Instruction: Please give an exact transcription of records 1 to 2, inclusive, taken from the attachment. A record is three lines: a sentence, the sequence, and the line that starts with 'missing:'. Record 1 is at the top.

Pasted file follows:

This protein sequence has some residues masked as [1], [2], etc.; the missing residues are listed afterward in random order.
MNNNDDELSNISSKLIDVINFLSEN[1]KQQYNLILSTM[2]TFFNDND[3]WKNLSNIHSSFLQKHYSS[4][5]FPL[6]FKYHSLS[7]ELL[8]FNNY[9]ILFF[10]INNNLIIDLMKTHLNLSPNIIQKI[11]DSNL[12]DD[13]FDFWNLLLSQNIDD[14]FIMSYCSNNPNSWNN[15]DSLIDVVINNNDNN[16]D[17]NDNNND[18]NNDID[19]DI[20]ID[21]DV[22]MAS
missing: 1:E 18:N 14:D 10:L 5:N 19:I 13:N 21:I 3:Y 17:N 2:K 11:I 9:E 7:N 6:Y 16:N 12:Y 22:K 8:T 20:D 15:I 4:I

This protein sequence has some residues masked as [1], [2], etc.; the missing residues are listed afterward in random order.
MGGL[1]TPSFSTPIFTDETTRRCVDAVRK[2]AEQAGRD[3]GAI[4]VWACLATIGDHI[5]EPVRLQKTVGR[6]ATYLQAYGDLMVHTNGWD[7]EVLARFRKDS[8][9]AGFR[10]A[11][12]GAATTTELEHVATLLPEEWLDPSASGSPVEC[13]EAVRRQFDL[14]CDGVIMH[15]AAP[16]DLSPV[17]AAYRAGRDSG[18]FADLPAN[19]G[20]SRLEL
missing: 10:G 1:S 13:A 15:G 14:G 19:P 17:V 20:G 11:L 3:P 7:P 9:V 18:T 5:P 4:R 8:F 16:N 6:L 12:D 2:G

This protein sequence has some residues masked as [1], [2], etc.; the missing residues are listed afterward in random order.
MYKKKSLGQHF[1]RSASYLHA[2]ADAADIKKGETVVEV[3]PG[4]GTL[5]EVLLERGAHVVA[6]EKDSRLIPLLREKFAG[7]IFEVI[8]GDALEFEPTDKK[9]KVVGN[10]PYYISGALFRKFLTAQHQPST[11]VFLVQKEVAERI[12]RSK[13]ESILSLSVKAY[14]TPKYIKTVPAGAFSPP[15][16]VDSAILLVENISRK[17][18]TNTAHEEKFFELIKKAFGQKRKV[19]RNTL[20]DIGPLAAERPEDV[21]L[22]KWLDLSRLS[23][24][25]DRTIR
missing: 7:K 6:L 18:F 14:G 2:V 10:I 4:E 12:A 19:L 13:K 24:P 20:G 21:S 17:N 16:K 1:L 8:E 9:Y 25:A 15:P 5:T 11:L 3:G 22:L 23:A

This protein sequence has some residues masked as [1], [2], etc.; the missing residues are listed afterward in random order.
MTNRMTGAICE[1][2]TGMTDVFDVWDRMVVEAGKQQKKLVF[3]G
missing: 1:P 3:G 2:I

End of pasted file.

This protein sequence has some residues masked as [1], [2], etc.; the missing residues are listed afterward in random order.
MNNNDDELSNISSKLIDVINFLSEN[1]KQQYNLILSTM[2]TFFNDND[3]WKNLSNIHSSFLQKHYSS[4][5]FPL[6]FKYHSLS[7]ELL[8]FNNY[9]ILFF[10]INNNLIIDLMKTHLNLSPNIIQKI[11]DSNL[12]DD[13]FDFWNLLLSQNIDD[14]FIMSYCSNNPNSWNN[15]DSLIDVVINNNDNN[16]D[17]NDNNND[18]NNDID[19]DI[20]ID[21]DV[22]MAS
missing: 1:E 18:N 14:D 10:L 5:N 19:I 13:N 21:I 3:Y 17:N 2:K 11:I 9:E 7:N 6:Y 16:N 12:Y 22:K 8:T 20:D 15:I 4:I

This protein sequence has some residues masked as [1], [2], etc.; the missing residues are listed afterward in random order.
MGGL[1]TPSFSTPIFTDETTRRCVDAVRK[2]AEQAGRD[3]GAI[4]VWACLATIGDHI[5]EPVRLQKTVGR[6]ATYLQAYGDLMVHTNGWD[7]EVLARFRKDS[8][9]AGFR[10]A[11][12]GAATTTELEHVATLLPEEWLDPSASGSPVEC[13]EAVRRQFDL[14]CDGVIMH[15]AAP[16]DLSPV[17]AAYRAGRDSG[18]FADLPAN[19]G[20]SRLEL
missing: 10:G 1:S 13:A 15:G 14:G 19:P 17:V 20:G 11:L 3:P 7:P 9:V 18:T 5:P 4:R 8:F 16:N 6:L 12:D 2:G